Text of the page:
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  #1  
Old 04-11-2012, 10:30 PM
Walt's Avatar
Walt Walt is offline
 
Join Date: Aug 2005
Location: Dallas/Ft Worth, TX
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Default Frequently Asked Questions - VFR/IFR Certification

Today I did a transponder check for an RV owner that had been flying without the required checks, he was under the impression that as the builder he was allowed to "certify" his own VFR/IFR tests. This is not the first time this has come up so I thought I would post this info as a "refresher". I copied this from my FAQ page on my site so it's there for your reference anytime you need it. Glad to answer any questions as well.

What are the rules for Experimental aircraft on Transponder, Altimeter, Altitude Encoder and Static System checks?
Experimental aircraft must comply with ATC transponder, automatic altitude reporting and altimeter/static system installation and certifications per 14 CFR 91.215, 91.217 and 91.413 (43-F), you must also comply with 91.411 (43-E) if you fly IFR.

I thought part 43 was not applicable to Experimental Aircraft?
Your aircraft Ops Spec requires that the aircraft be operated in accordance with Part 91 as applicable. Part 91 then directs you to Part 43 Appendix E & F for the testing requirements. So in this case, Part 43 does apply to experimental aircaft.

What inspections are required for VFR operations?
The aircraft transponder must be certified every 24 months in accordance with the requirements of CFR. 91.413. Transponder testing is accomplished in accordance with Part 43 Appendix F.

Note: For new certifications or if the encoder or altimeter has been replaced, a Data Correspondence Check must be accomplished to ensure the altitude data transmitted to ATC corresponds to within 125 feet of the altimeter normally used to maintain flight altitude per CFR 91.217.

What inspections are required for IFR operations?
In addition to the 24 month transponder certification above, the altimeter, altitude encoder and static system must be inspected and certified every 24 months in accordance with CFR 91.411. CFR. 43, Appendix E. details the test requirements.

Who can perform these inspections?
With a few exceptions, only a FAA Certified Repair Stations (CRS) with the appropriate ratings may perform the inspections required by FAR 91.411 and 91.413.

Can a builder with a repairman certificate for the aircraft he built perform his own altimeter, static or transponder certifications?
No. Although the CFR's do authorize the "manufacturer" of the aircraft to conduct the tests, the builder of an amateur-built aircraft does not meet the FAA's definition of a "manufacturer" In addition, specialized test equipment certified to NIST standards is required to perform these tests and certifications.

If I remove my transponder and re-install it do I have to repeat the 91.413 test? How about if I replace the transponder with a newer model or a repaired (yellow tagged) unit, do I have to repeat the 91.413 tests?
Removal and replacement of transponder units, subsequent to testing a system in accordance with ? 91.413, will not invalidate the test results. A repaired or replacement transponder may be installed without repeating ? 91.413 testing; however, a manufacturer?s minimum performance test will be performed before return to service. Any time the aircraft connections to a transponder have been removed and reconnected, each altitude reporting code line (in the case of the newer aircraft, the digital data bus) must be tested for integrity of connection. Integrity of connection for systems using a digital data bus to convey altitude information to a transponder may be verified by successful reporting of a single altitude. Integrity of connection for systems using Gillham code connections may be verified by performing an abbreviated correspondence test at the test points of Appendix 1, Table 1 using the installed automatic pressure altitude encoding device or through the use of an encoder substation test unit capable of simulation of the Appendix 1, Table 1 altitudes.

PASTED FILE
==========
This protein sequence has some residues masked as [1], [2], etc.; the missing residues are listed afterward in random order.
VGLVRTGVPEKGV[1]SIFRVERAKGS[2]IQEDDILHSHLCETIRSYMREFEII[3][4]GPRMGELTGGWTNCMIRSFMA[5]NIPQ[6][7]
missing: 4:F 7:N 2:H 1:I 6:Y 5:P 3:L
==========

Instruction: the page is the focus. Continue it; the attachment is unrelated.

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Walt Aronow, DFW, TX (52F)

EXP Aircraft Services LLC
Specializing in RV Condition Inspections, Maintenance, Avionics Upgrades
Dynamic Prop Balancing, Pitot-Static Altmeter/Transponder Certification
FAA Certified Repair Station, AP/IA/FCC GROL, EAA Technical Counselor
Authorized Garmin G3X Dealer/Installer
RV7A built 2004, 2000+ hrs, New Titan IO-370, Bendix Mags
Website: ExpAircraft.com, Email: walt@expaircraft.com, Cell: 972-746-5154
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  #2  
Old 04-12-2012, 08:39 AM
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airguy airguy is offline
 
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Location: Garden City, Tx
Posts: 5,590
Default

Quote:
Originally Posted by Walt View Post
Can a builder with a repairman certificate for the aircraft he built perform his own altimeter, static or transponder certifications?
No. Although the CFR's do authorize the "manufacturer" of the aircraft to conduct the tests, the builder of an amateur-built aircraft does not meet the FAA's definition of a "manufacturer" In addition, specialized test equipment certified to NIST standards is required to perform these tests and certifications.
Walt - I don't really mean to argue the point, since (almost) none of us would have the NIST-traceable equipment to do the test anyway - but I would point out that the FAA recognizes us as "manufacturer" for all other aspects, including the dataplate on the aircraft. A good case could be made there. If the Gummint-Issued dataplate says I'm the manufacturer, then I'm the manufacturer.

Yeah, yeah - I know. Just pointing out inconsistencies in the system...
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Garden City, TX VAF 2021 dues paid
N16GN flying 900 hrs and counting; IO360, SDS, WWRV200, Dynon HDX, IFD440, G5
Built an off-plan RV9A with too much fuel and too much HP. Should drop dead any minute now.
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  #3  
Old 04-12-2012, 09:04 AM
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Walt Walt is offline
 
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FAA Definitions (I think these make it pretty clear):

Manufacturer. A person who causes a product or part thereof to be produced. See Production Approval Holder (PAH). For FAA purposes, ?manufacturer? and ?PAH? are used interchangeably. A manufacturer is a PAH.